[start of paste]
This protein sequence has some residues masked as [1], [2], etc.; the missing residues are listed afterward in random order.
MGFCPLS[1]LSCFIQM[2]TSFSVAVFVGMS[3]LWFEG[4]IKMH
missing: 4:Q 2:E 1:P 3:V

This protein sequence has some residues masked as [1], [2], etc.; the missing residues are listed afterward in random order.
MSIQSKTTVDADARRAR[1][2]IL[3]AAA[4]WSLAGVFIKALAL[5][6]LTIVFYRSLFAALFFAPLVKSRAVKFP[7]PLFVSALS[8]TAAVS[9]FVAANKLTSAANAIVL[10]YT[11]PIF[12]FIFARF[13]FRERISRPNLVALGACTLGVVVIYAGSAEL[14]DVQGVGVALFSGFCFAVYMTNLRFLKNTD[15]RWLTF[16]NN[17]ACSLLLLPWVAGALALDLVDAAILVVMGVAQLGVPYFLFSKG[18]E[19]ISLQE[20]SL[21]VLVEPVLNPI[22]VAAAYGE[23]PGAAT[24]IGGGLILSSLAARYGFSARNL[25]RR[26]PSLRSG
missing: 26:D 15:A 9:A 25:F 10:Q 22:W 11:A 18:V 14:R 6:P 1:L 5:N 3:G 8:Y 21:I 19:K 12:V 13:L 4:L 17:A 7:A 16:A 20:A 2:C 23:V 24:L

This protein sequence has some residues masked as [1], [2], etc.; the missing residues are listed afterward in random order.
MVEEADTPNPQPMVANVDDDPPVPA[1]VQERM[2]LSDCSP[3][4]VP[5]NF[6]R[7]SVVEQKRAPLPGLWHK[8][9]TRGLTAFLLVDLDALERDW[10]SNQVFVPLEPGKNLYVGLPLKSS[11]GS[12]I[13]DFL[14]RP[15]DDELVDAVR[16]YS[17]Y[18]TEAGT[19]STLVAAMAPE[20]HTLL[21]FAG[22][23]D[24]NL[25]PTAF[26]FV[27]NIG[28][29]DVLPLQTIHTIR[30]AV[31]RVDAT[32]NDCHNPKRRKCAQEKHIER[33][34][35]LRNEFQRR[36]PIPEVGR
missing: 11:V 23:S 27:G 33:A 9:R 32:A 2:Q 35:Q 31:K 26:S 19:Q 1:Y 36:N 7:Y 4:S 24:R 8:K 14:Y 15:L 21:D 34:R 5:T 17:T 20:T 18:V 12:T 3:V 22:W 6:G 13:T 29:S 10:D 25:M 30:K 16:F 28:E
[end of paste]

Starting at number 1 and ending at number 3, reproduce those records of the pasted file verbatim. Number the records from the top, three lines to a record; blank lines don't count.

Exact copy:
This protein sequence has some residues masked as [1], [2], etc.; the missing residues are listed afterward in random order.
MGFCPLS[1]LSCFIQM[2]TSFSVAVFVGMS[3]LWFEG[4]IKMH
missing: 4:Q 2:E 1:P 3:V

This protein sequence has some residues masked as [1], [2], etc.; the missing residues are listed afterward in random order.
MSIQSKTTVDADARRAR[1][2]IL[3]AAA[4]WSLAGVFIKALAL[5][6]LTIVFYRSLFAALFFAPLVKSRAVKFP[7]PLFVSALS[8]TAAVS[9]FVAANKLTSAANAIVL[10]YT[11]PIF[12]FIFARF[13]FRERISRPNLVALGACTLGVVVIYAGSAEL[14]DVQGVGVALFSGFCFAVYMTNLRFLKNTD[15]RWLTF[16]NN[17]ACSLLLLPWVAGALALDLVDAAILVVMGVAQLGVPYFLFSKG[18]E[19]ISLQE[20]SL[21]VLVEPVLNPI[22]VAAAYGE[23]PGAAT[24]IGGGLILSSLAARYGFSARNL[25]RR[26]PSLRSG
missing: 26:D 15:A 9:A 25:F 10:Q 22:W 11:A 18:V 14:R 6:P 1:L 5:N 3:G 8:Y 21:I 19:K 12:V 13:L 4:L 17:A 7:A 16:A 20:A 2:C 23:V 24:L

This protein sequence has some residues masked as [1], [2], etc.; the missing residues are listed afterward in random order.
MVEEADTPNPQPMVANVDDDPPVPA[1]VQERM[2]LSDCSP[3][4]VP[5]NF[6]R[7]SVVEQKRAPLPGLWHK[8][9]TRGLTAFLLVDLDALERDW[10]SNQVFVPLEPGKNLYVGLPLKSS[11]GS[12]I[13]DFL[14]RP[15]DDELVDAVR[16]YS[17]Y[18]TEAGT[19]STLVAAMAPE[20]HTLL[21]FAG[22][23]D[24]NL[25]PTAF[26]FV[27]NIG[28][29]DVLPLQTIHTIR[30]AV[31]RVDAT[32]NDCHNPKRRKCAQEKHIER[33][34][35]LRNEFQRR[36]PIPEVGR
missing: 11:V 23:S 27:G 33:A 9:R 32:A 2:Q 35:Q 31:K 26:S 19:Q 1:Y 36:N 7:Y 4:S 24:R 8:K 14:Y 15:L 21:D 34:R 5:T 17:T 20:T 18:V 12:T 3:V 22:W 6:G 13:T 29:S 10:D 25:M 30:K 16:F 28:E